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Cultural diversity in nursing is concept that is derived from nursing and other cross-cultural health-related disciplines such as psychology, sociology and anthropology. Culture is simply used to refer to the belief systems held by groups of people in the society. Therefore, cultural diversity is defined as, “the differences between people based on a shared ideology and valued set of beliefs, norms, customs, and meanings evidenced in a way of life” (Lowe & Archibald, 2009). Culture influences individual’s behavior, perceptions and also interpretations. Therefore, integrating culture in healthcare is critical. This is in efforts to create a healthcare system that is sensitive to the needs of patients. For that reason, this essay focuses on cultural diversity in nursing by looking at the background of the issue, current trends, significance to nursing profession, controversies and strategies for dealing with cultural diversity.
Background and Historical Development of Cultural Diversity in Nursing
As defined earlier, cultural diversity refers to, “the differences between people based on a shared ideology and valued set of beliefs, norms, customs, and meanings evidenced in a way of life” (Lowe & Archibald, 2009). In the healthcare system, there are people from different cultural groups. For instance, we have people from different racial groups, ethnicity, tribe, religion and so forth. This includes both the providers and the patients. To a great extent, our culture defines our practice.
The concept of cultural diversity in nursing was first established in 1955 by Madeleine Leininger, one of the pioneers of transcultural nursing. As an area of knowledge, cultural diversity in nursing, also known as transcultural nursing, was aimed at equipping nurses with knowledge that will help them in delivering culturally appropriate nursing care (Lowe & Archibald, 2009).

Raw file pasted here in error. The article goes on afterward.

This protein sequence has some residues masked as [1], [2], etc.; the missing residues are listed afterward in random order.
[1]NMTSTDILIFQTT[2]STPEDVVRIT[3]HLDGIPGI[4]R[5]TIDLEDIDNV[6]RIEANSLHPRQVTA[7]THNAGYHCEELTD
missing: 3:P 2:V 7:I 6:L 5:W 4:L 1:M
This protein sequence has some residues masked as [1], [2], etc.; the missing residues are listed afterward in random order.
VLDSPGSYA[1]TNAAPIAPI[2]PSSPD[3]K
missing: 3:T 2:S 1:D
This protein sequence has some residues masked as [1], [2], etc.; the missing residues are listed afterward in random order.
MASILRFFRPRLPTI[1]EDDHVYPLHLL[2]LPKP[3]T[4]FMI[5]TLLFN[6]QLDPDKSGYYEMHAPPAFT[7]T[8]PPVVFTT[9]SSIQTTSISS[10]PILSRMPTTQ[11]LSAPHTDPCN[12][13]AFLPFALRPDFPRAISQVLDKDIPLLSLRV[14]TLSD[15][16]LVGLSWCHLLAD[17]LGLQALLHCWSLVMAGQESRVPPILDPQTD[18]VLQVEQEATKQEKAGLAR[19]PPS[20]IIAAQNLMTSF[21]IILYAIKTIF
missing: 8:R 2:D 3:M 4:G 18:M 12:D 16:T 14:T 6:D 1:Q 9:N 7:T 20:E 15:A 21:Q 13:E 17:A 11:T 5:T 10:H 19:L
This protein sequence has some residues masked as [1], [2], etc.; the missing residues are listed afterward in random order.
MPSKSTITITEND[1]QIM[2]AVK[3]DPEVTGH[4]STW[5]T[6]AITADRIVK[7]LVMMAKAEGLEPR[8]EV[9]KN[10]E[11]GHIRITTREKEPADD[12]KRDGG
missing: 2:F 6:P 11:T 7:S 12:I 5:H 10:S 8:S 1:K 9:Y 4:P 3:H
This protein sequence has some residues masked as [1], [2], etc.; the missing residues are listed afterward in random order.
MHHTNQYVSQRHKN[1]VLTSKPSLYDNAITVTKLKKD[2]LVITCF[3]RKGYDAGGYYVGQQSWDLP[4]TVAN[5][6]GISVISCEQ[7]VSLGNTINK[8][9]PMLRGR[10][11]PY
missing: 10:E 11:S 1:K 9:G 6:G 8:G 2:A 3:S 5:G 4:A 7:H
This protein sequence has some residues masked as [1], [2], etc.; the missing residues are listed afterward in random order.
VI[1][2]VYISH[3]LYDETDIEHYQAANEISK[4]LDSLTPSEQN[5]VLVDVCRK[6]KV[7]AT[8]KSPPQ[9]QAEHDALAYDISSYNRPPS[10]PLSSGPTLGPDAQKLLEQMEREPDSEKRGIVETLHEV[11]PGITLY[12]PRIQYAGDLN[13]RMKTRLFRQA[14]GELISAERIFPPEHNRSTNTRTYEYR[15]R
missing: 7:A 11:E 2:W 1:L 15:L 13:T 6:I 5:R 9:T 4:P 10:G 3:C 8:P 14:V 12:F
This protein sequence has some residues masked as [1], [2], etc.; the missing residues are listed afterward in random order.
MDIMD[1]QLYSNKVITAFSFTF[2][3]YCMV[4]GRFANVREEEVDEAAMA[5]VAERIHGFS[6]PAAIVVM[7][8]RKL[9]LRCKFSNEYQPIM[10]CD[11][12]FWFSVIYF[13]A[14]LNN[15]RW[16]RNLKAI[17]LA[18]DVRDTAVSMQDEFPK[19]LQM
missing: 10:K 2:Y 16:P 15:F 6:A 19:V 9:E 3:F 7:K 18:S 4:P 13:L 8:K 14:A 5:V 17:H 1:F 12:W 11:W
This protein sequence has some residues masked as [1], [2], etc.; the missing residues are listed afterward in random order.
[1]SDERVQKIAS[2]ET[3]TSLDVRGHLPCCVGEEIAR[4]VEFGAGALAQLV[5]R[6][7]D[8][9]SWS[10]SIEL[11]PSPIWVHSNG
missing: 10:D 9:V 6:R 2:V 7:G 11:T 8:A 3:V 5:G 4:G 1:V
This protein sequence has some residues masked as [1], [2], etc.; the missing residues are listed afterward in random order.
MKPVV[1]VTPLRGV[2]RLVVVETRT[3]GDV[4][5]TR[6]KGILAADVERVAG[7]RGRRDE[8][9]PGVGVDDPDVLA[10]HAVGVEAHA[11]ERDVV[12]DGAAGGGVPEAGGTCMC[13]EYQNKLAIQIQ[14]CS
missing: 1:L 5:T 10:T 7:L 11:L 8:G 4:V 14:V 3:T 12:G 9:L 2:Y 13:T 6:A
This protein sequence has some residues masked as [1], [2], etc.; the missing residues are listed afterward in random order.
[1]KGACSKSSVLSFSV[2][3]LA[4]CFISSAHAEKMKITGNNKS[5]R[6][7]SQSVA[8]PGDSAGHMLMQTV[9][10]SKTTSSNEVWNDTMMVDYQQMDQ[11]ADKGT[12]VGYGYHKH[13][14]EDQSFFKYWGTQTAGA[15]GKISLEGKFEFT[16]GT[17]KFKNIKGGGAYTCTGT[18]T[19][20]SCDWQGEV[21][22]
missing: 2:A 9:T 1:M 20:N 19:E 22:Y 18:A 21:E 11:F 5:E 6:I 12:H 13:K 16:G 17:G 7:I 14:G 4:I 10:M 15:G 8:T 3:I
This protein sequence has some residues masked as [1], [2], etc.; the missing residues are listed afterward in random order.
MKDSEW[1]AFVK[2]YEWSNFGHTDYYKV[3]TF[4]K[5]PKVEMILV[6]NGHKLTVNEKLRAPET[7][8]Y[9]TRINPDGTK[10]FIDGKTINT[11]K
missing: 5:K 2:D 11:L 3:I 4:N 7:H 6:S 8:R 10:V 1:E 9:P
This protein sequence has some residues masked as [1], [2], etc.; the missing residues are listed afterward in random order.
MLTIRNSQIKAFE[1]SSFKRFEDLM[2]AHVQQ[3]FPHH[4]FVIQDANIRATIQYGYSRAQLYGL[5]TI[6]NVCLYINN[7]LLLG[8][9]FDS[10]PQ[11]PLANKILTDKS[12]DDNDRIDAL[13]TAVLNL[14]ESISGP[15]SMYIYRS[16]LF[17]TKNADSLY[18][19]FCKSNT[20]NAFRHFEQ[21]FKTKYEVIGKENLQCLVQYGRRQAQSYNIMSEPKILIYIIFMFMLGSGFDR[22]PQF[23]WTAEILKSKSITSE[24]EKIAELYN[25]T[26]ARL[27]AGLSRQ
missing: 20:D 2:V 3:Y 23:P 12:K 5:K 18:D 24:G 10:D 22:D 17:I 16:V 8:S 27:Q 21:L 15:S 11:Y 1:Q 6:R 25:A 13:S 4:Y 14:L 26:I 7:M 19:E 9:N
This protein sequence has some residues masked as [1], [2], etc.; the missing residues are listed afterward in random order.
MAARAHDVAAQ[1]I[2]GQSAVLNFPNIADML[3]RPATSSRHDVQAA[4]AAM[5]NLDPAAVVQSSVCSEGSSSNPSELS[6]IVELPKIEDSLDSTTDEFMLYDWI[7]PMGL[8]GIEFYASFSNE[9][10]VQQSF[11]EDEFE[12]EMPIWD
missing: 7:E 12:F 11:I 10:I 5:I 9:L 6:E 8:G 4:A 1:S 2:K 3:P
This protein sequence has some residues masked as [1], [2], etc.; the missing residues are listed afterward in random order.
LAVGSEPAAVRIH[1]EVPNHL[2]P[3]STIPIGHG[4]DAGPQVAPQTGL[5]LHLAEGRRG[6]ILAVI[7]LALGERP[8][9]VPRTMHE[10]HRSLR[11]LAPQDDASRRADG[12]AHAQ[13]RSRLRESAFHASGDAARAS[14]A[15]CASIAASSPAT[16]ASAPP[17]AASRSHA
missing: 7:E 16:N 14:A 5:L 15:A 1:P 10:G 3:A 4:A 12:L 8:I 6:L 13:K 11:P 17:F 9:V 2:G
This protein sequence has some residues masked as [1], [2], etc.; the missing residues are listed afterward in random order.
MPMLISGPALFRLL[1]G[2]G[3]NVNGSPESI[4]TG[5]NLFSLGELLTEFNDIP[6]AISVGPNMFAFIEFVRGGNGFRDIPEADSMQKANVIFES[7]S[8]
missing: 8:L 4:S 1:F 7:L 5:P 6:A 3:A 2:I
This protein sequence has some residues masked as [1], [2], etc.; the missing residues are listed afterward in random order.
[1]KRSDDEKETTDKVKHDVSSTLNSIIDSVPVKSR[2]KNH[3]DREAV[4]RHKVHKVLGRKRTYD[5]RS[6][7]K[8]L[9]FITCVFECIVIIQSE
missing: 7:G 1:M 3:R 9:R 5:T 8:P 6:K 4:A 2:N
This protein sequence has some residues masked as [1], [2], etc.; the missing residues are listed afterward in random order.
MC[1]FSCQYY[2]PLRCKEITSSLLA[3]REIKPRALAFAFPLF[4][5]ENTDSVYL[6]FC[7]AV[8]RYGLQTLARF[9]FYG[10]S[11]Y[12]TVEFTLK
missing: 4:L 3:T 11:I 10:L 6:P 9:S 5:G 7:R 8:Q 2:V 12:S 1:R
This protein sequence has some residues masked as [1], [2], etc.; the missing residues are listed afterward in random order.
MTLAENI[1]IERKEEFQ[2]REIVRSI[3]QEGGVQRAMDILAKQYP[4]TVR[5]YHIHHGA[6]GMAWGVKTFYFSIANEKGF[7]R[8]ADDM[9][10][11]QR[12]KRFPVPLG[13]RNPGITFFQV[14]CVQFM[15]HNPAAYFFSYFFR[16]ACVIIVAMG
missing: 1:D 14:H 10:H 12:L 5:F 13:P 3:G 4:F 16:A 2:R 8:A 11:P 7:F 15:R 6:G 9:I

Madeleine Leininger believed in the diversity and universality of cultural care. For that reason, he established transcultural nursing from the year 1955 to 1975. Madeleine refined the concept of transcultural nursing through the “sunrise model”. The expansion of the concept continued even after 1975 to present. In 1966, the University of Colorado started transcultural nursing courses. The concept was later established internationally in 1983 (Lowe & Archibald, 2009).
Current Trends in Cultural Diversity
Currently, there are several issues trending in regard to cultural diversity. Among them is the slow and episodic movement towards cultural diversity in nursing. According to Lowe and Archibald (2009) in the article entitled, “cultural diversity: The intention of nursing,” the nursing profession was since the introduction of cultural diversity in 1986 focused on provision of cultural-sensitive care. The authors express their concern that despite the continued cultural growth witnessed in the country, the same does not reciprocate inn nursing. The progress in nursing towards creating cultural diversity in nursing has been slow and episodic. Hence, there is need to put efforts in order to expand cultural-sensitive practices in nursing.